In short.. Endgame surpasses expectations. It is the perfect ending for this journey that started with Iron Man. It’s three hours long but is perfectly paced, never dull and an experience that has to be seen on as big of a screen as possible. Watching this film with a group of Marvel obsessed friends, at midnight, surrounded by a full cinema, in 3D is an experience I will never forget. It is my favourite film in the Marvel Cinematic Universe and I will have to watch it a couple more times to see if it reaches the heights of my Holy Trinity of Comic Book films (Batman Returns, Spider-Man 2 and Logan if you’re interested).
Action scenes! Part of the parcel that comes with comic book films. Thanks to the rise of computers and new filming techniques we have seen some truly spectacular comic book battles, and to honour Avengers: Endgame let’s take a look at some of the finest brawls presented on the silver screen. To qualify for this list, two or more combatants must be physically battling each other and have somewhat equal strength. Excluded are chase scenes (with warm regards to The Dark Knight’s highway pursuit), one sided demolishing (Wonder Woman kind of thrashes the German Army with no effort in the iconic No Man’s Land scene, despite it being a magnificent sequence) and action scenes that have no actual battles between opponents (take Nightcrawler’s White House sequence or Quicksilver’s standout scene in Days of Future Past). With that aside, let’s look at how the comic book world’s finest slug it out-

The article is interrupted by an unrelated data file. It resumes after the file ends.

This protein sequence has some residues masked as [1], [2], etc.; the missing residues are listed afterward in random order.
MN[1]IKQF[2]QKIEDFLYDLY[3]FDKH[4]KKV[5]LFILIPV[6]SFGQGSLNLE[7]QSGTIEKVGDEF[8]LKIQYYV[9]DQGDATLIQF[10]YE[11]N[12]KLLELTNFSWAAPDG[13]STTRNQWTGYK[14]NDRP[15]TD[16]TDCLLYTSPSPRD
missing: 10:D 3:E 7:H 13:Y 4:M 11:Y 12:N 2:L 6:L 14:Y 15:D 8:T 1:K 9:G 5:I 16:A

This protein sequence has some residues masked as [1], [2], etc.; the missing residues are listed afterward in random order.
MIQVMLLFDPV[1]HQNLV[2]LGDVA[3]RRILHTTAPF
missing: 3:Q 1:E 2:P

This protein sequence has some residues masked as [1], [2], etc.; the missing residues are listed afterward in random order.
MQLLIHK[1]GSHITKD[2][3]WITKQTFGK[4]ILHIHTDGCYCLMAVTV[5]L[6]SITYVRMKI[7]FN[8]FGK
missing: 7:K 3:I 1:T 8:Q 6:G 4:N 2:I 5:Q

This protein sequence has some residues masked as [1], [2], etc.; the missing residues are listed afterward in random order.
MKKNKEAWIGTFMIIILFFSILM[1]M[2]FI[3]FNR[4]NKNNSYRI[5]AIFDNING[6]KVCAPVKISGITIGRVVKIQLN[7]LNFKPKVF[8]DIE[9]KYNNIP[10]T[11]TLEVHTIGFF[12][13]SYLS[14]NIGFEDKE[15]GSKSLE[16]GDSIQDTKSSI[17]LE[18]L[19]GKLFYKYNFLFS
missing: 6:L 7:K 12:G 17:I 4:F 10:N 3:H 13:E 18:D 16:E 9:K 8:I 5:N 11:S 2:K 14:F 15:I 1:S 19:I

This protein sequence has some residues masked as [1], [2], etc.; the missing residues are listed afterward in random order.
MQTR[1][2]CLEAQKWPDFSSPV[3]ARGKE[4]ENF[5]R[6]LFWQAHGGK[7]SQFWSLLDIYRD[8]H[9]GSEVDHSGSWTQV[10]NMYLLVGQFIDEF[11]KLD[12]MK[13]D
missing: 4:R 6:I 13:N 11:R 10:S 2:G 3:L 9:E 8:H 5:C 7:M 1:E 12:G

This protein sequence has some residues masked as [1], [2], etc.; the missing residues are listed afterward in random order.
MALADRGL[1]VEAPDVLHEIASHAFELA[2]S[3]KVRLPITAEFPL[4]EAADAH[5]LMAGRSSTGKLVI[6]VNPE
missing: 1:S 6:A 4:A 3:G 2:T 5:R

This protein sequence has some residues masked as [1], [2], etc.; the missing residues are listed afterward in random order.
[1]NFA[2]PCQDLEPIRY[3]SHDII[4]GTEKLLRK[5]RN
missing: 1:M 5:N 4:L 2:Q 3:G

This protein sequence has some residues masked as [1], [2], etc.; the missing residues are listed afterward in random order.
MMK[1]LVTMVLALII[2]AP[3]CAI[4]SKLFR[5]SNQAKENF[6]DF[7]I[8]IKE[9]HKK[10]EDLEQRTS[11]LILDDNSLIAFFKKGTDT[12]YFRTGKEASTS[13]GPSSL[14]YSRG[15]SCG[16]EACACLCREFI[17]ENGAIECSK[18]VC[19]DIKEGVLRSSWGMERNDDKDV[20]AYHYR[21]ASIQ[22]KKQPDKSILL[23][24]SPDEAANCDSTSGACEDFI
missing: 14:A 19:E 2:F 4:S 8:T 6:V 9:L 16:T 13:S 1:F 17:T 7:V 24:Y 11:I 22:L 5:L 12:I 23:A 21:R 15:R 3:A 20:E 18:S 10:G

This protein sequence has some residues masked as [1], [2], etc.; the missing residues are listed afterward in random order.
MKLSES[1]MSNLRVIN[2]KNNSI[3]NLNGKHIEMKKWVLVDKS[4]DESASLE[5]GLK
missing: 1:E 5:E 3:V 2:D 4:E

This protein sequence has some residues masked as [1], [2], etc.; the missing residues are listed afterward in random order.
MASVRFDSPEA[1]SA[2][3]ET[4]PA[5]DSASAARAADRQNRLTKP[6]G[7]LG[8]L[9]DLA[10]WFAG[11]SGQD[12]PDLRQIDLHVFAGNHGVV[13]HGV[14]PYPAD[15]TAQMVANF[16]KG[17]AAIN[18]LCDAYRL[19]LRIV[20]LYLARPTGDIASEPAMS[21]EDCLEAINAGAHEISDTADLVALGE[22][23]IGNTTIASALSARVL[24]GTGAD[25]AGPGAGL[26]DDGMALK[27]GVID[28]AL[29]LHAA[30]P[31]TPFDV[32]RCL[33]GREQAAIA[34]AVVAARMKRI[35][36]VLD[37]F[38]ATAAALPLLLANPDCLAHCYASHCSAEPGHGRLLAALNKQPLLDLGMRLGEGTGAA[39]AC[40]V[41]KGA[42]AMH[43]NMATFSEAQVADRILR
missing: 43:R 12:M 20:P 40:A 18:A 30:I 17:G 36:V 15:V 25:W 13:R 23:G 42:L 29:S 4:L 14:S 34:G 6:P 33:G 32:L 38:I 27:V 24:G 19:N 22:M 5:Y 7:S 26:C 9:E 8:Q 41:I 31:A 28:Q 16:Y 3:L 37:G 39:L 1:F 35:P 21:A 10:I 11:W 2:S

10. Hellboy, Abe Sapien, Liz Sherman and Johann Kraus vs Nuada and the Golden Army- Hellboy II: The Golden Army
This month I immersed myself in a huge variety of films. From tentpole releases to classics, from obscure genre films to dramas, March saw this cinephile engage in a lot of exciting cinematic stories. From this month I’ll be stating if I’ve seen each film before and just for fun, how I saw them-
Have I seen it before? Yes.
How did I watch it? Netflix.